02. Politician 3:52
03. Slow Dancin' Rotunda 4:26
04. Roochie Toochie Loochie 2:48
05. Drink The Water 4:26
06. Lovely Lisa 3:38
07. Garbage Gourmet 4:45
Bass – Frank Smith (Rank Frank)
Drums – Bartholemew Eugene Smith-Frost
Guitar, Keyboards, Vocals – Michael Olson
One of the most interesting second-division California psychedelic musicians, keyboardist Lee Michaels was one of the most soulful white vocalists of the late '60s and early '70s. Between 1968 and 1972, he released half a dozen accomplished albums on A&M that encompassed Baroque psychedelic pop and gritty white, sometimes gospel-ish R&B with equal facility. A capable songwriter, Michaels was blessed with an astonishing upper range, occasionally letting loose some thrilling funky wails. In 1971, he landed a surprise Top Ten single with "Do You Know What I Mean," one of the best and funkiest AM hits of the early '70s.
But Michaels was really much more of an album-oriented artist, from the time he began recording in the late '60s. Michaels started playing music in Southern California, where he was in a band with future members of Moby Grape, the Turtles, and Canned Heat. By the time he signed to A&M, however, he'd moved to San Francisco, joining the management stable of Matthew Katz (which also included, at various times, Jefferson Airplane, Moby Grape, and It's a Beautiful Day). Michaels was unusual for a San Francisco act in that he relied mostly on an organ-based sound, especially after the first pair of albums, when for a time he played, live and in the studio, with the mammoth drummer "Frosty" as his only accompanist.
In the 80's, Michaels moved to Hawaii for an extended retirement from the music business; aside from a self-released album in the early '80s, little's been heard from him since.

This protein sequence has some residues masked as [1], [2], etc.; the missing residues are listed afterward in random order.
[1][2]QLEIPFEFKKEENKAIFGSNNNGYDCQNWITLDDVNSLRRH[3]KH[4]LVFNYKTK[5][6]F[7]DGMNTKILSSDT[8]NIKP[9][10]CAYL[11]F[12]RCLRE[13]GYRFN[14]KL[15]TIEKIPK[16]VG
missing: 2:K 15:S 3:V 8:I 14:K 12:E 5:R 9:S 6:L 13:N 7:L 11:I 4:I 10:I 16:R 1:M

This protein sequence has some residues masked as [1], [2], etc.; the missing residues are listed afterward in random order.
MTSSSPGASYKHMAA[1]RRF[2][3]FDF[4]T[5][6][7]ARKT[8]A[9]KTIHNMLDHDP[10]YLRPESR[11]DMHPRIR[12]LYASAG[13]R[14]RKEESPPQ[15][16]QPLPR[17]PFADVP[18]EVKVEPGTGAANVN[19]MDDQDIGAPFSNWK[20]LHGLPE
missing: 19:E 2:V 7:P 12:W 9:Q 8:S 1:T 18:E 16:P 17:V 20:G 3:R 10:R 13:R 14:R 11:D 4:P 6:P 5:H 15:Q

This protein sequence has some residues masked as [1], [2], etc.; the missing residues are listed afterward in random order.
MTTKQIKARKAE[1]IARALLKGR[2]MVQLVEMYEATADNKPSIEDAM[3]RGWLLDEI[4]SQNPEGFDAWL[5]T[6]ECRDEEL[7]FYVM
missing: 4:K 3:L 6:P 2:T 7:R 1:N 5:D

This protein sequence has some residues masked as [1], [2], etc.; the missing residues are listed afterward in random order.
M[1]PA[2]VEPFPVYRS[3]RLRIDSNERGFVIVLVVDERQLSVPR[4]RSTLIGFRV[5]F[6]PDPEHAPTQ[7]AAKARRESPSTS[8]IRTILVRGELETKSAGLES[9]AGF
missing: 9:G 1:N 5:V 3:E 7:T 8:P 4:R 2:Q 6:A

In context of being a strangely unique later album from an established young musician who most record labels of the time would willingly and even blindly invite into their studio that resulted in producing a future classic album and setsvnew highes in sales. This was a period when the labels knew they had little understanding of what "magic" ingredients makes any record outsell another. One ingredient consistently associated with many successful albums happened with expressing an intense emotional experience any "deep" artist would commonly become fully immersed and proudly suffer the process; especially during a "you ripped my heart out and I don't understand why" period. So, certain artists were allowed endless studio time with full control in hopes a groundbreaking album that sets a new high in sales.r was resresultedexperiment with produce anything they wanted in a top selling album could be repeated that would guarantee sales.guarateewere doing guidelines or rules that could be followed derstood some records became big sellers sold of 70's "whole thing" has a certain charm that 70's music fans and Lee Michaels fans will appreciate. Fans already know the details of Lee Michaels moving from A&M to Columbia and this brief switch from his trademark Hammond to these raunchy guitar riff sounds. The cover is perfectly hilarious, and for me, this cover photo also captures the special charm of this timepiece: Three music dudes livin' for their craft and stopping for a quick snap to visually document the magic of the moment. You then put this on your turntable to be treated to slightly catchy riffs, silly lyrics, and simple rock vocals. The lead guitar work is weak while the rhythm is very, very good. The back photo is Lee playing as he might have live though I don't think this album ever toured (I saw him late seventies and he was all Hammond again). A unique album that did not work. Many will find this album amusing and interesting, and some may even like it for several spins. If it is ever put out on CD I would probably buy it. But, I also like instant coffee....